Sushi
Sushi - Types of Sushi

Types of Sushi

After the fermented nare sushi was replaced by quickly prepared sushi rice, many different types of sushi have locally evolved throughout Japan. They are all related in the fact that they use sushi rice, but differ in shapes and ingredients. Unlike the Edo style sushi, most of them use cured or cooked ingredients.


Osaka Style Sushi

Osaka cuisine is known for their light seasoning, and they have a great amount of pride in their food culture. Osaka style sushi use cooked ingredients such as grilled sea eel, egg omelets and simmered dried tofu.

Futomaki (Thick Roll): A thick sushi roll which uses a variety of cooked ingredients.

Hakozushi  (Box Sushi): Sushi pressed in a box. The ingredients are placed on the top. Cured  
                                           mackerel sushi called the battera is  the most famous boxed type sushi.

Nuku Sushi (Steamed Sushi): Sushi rice and ingredients are individually packaged in dried bamboo                                                          leafs and steamed before they are consumed.

Kyoto Sushi

Kyoto is located in inland Japan, and it was difficult to obtain fresh fish in the old days. They only had the option of using cured fish, or fish that did not spoil too quickly. Kyoto is also known for their unique vegetables, and they are often flavored by simmering and used as ingredients.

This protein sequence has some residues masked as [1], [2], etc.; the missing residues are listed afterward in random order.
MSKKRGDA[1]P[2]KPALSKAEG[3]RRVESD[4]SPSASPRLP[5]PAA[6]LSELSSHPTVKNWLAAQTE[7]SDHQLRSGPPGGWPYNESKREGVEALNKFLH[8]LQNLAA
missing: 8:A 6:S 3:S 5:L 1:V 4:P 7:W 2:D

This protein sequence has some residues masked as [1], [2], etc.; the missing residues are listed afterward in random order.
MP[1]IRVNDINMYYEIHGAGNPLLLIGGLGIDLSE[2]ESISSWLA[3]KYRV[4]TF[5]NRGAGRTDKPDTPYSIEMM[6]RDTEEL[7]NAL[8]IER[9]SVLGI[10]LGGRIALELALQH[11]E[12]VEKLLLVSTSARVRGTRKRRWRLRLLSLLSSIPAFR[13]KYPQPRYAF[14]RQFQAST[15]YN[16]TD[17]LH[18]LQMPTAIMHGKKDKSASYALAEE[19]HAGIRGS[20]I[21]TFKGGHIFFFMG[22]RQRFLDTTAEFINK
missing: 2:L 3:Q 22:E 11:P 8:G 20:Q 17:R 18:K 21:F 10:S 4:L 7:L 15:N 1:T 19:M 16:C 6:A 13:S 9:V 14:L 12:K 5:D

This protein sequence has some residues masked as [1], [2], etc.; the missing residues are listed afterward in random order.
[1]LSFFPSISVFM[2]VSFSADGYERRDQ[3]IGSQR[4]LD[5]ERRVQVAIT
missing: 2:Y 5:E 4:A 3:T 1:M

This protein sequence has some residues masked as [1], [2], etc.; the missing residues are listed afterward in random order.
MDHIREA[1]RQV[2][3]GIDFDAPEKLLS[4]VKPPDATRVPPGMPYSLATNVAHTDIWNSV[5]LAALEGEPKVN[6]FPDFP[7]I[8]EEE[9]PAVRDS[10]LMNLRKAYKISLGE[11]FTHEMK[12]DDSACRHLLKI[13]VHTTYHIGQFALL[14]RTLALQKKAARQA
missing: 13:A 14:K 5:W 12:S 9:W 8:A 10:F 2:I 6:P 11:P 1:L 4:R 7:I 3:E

Saba Sushi(Cured Mackerel Sushi): Cured mackerel and sushi rice are formed in an oval pole and                                                                      wrapped in kelp. They are cut in individual pieces.

Hamo Sushi (Pike Conger Sushi): The pike conger are grilled and formed into an oval pole with sushi                                                                rice. They are garnished with sweet soy sauce glaze and cut into  
                                                               individual pieces.

Temari Sushi (Ball Sushi): The sushi and ingredients are formed into a ball. All ingredients are                                                              cooked or cured. Simmered vegetables are used as ingredients as well.


Kaki No Ha Sushi (Persimmon Leaf Sushi)

Kaki no ha sushi are local to Nara or southern central Japan. They are box pressed sushi using cured salmon, or mackerel wrapped in persimmon leafs. Persimmon leafs are known to have anti bacterial properties, and sometimes they are salted to increase the effects.


Sasa Sushi (Bamboo Leaf Sushi)

Sasa no ha Sushi (sasazushi) are local to northern Japan. They mainly use cured trout and wrapped in bamboo leafs before they are boxed and pressed. Bamboo leafs are known to have anti bacterial properties.


Shima Sushi (Island Sushi)

Shima sushi (shimazushi), or island sushi are local to the Izu islands (mainly Hachijyo Island) located south of the Tokyo bay. It most likely derived from the Edo style sushi, and they use raw ingredients. The only difference is that they immerse all the sashimi in soy sauce infused with green chili peppers and use hot mustard instead of wasabi. The sushi are prepared into nigiri or a chirashi. Shima sushi is also called bekko (amber) sushi since the ingredients become dark brown after immersing them in soy sauce.


Inari Sushi

Inari sushi is also a Edo (Old name for Tokyo) cuisine, but not a Edomae sushi. It is sweetly flavored fried tofu pouches stuffed with sushi rice. The inari sushi gets its name from a messenger from god in the form of a fox which loved to eat tofu pouches.